We wrote about Fine Cell Work some time ago here on the Magpie and now they’ve added a new string to their bow with a play.
“The wonderful Jermyn Street Theatre are opening up their archive and revisiting ‘Stitchers’ – Esther Freud’s fantastic debut play which tells the story of our formidable founder and the origins of Fine Cell Work. Starring Sinéad Cusack as Lady Anne Tree and directed by Gaby Dellal, the play is being made available via live stream on 11, 12 and 13 September, and tickets are available now!”
Read on to hear what inspired Esther to tell the story of our formidable founder, Lady Anne Tree:
“I’ve been a supporter of Fine Cell Work since its inception, but it was only once I had the idea of writing a play about prisoners stitching that I became actively involved.
My first prison visit was to the Isle of Wight. The volunteer I accompanied went every fortnight. There was no sewing room so she walked from wing to wing, handing out wool and kits, offering advice, while I trailed nervously behind. On the second wing a man was waiting for us. ‘This cream wool,’ his fury was palpable, ‘is not the same shade as the cream wool that I’ve been using.’ And it was true. He’d been working on a cushion with two artichokes in its centre and now the background was uneven. The volunteer commiserated and promised to re-order but a look of panic came into his eyes, ‘What will I do till it arrives?’ ‘I have five more wings to visit,’ she stayed calm, ‘but If there’s anything left over at the end of the day…’ ‘I’ll be waiting,’ he assured her.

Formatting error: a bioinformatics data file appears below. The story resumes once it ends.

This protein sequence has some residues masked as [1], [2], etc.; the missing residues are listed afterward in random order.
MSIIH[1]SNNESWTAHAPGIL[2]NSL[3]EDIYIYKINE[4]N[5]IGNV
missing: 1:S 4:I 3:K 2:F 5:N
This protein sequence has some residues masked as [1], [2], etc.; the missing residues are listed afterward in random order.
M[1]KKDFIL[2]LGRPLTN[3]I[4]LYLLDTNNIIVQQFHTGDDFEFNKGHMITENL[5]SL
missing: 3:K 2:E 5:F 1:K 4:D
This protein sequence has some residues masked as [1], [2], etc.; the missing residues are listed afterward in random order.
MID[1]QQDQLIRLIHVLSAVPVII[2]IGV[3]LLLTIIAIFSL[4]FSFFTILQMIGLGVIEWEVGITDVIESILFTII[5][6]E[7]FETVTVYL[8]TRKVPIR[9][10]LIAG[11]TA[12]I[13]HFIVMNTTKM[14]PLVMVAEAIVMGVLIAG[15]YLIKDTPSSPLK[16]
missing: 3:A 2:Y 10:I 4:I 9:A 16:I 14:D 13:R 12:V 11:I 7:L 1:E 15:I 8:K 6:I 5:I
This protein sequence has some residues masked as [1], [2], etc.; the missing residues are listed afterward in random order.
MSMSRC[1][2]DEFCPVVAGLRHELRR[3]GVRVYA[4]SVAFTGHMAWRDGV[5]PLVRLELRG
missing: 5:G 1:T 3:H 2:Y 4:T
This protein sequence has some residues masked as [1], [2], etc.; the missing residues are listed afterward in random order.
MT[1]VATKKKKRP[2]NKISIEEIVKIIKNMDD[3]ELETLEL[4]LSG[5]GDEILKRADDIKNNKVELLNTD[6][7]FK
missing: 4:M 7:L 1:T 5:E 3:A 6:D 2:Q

As we moved on she whispered that he used to be a self-harmer, but since he had his sewing… On every wing there were men waiting, thread and kits in hand. Each item they completed fetched them a fee, but it was clear they weren’t just there for the money. ‘It’s the only place anyone calls me by my name,’ one man told me when I asked. Another: ‘It’s the colours, everything else in here is grey.’ One inmate was stitching for up to 40 hours a week. The Christmas before, he’d sent his daughters a present for the first time in 10 years. At the end of the day there was one kit left, and as we walked out through the prison we saw our man, waiting, his hands stuck through the bars. ‘I do have something for you, although I’m afraid it’s a design for three artichokes.’ He lifted it in, and thanked her.
Since then I have become a regular visitor at the sewing class at one of London’s high security prisons. What I see there is sobering – loneliness, violence, confusion, despair. But in one small room, on Tuesday afternoons there is the hum of quiet industry, laughter, chat, and the production of astonishingly beautiful work. ‘I don’t know how I’d have got through the sentence without my embroidery,’ one man told me, and on one of my last visits another looked up from a butterfly he was making. ‘The time flew by!’ And a look of amazement crossed his face.”
Buy your tickets for Stitchers HERE